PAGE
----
With the support of KAICIID’s micro-grant, Wiwin is able to continue coordinating these interreligious activities. Its main objective is to build a network for cooperation and to increase the quality and quantity of interfaith dialogue and cooperation, particularly in responding to problems that women and children are facing in Indonesia.

 

4. Engaging Women in Peace and Security Issues in Jos through a Dialogue Initiative: Interreligious Dialogue for Peace in Violent Conflict Situations

By Justina Mike (Christian, Nigeria)

KAICIID Fellow Justina Mike is a peacebuilding practitioner who has been working in the field of interfaith relations for over 15 years. She started implementing her initiative during KIFP and has since continued with the help of the KAICIID micro-grant.

Justina’s initiative came at a time when it was most needed in Jos, Nigeria. Through it, she seeks to move women from the background into the decision making processes. The initiative involved 46 women from 8 communities, and was comprised of interactive dialogue sessions, giving participants the opportunity to share their experiences and to develop trust between Muslim and Christian women to work together for peace.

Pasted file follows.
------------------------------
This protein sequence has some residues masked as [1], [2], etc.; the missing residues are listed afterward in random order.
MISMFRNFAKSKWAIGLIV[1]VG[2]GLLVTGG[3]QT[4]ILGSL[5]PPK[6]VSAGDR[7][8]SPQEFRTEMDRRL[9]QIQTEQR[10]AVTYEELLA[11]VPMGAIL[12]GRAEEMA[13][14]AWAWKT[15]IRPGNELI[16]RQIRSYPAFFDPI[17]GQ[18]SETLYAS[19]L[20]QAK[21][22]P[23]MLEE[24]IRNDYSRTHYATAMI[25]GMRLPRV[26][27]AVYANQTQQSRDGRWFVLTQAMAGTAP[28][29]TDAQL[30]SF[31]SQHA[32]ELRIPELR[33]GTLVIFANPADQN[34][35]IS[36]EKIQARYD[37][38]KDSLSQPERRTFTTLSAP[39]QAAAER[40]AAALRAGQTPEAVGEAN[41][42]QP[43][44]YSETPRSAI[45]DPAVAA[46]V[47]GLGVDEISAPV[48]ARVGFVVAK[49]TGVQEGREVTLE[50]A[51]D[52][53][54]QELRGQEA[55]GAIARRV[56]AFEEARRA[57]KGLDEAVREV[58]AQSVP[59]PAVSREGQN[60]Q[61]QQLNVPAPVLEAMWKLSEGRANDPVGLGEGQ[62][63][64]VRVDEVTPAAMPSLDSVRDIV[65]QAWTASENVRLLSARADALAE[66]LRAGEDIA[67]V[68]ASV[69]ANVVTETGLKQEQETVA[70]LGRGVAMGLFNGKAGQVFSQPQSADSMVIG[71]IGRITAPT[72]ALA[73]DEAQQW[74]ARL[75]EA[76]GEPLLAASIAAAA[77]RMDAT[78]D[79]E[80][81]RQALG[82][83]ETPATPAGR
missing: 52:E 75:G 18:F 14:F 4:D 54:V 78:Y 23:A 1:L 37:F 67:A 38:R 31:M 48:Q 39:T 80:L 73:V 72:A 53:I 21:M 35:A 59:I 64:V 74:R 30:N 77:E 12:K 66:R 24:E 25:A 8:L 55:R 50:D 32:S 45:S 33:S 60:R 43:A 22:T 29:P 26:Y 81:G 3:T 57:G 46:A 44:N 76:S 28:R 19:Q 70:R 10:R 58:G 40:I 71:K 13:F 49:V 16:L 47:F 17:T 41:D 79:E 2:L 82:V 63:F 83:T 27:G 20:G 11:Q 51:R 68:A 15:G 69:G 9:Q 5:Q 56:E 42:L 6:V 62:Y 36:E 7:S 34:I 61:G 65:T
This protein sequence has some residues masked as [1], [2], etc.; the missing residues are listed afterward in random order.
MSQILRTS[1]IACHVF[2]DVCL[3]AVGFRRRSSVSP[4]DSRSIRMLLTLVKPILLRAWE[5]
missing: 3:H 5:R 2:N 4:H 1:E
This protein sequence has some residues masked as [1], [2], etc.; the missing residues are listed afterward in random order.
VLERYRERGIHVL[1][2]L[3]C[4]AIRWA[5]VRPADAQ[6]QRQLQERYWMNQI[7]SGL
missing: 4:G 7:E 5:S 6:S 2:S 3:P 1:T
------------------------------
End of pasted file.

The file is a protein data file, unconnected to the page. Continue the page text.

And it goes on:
The women developed action plans for each of their various communities, whereby in most cases the result was a new initiative for each of the eight communities involved. In addition, the participants agreed to establish a group called Women Engaging through Dialogue (WETD).

Justina believes her initiative is making a difference. She cites the example of a group from the ‘Ferin Gada’ community in Jos, where Christian and Muslim women are working together through mediation and dialogue to reconcile strained relations among Muslim and Christian Community leaders.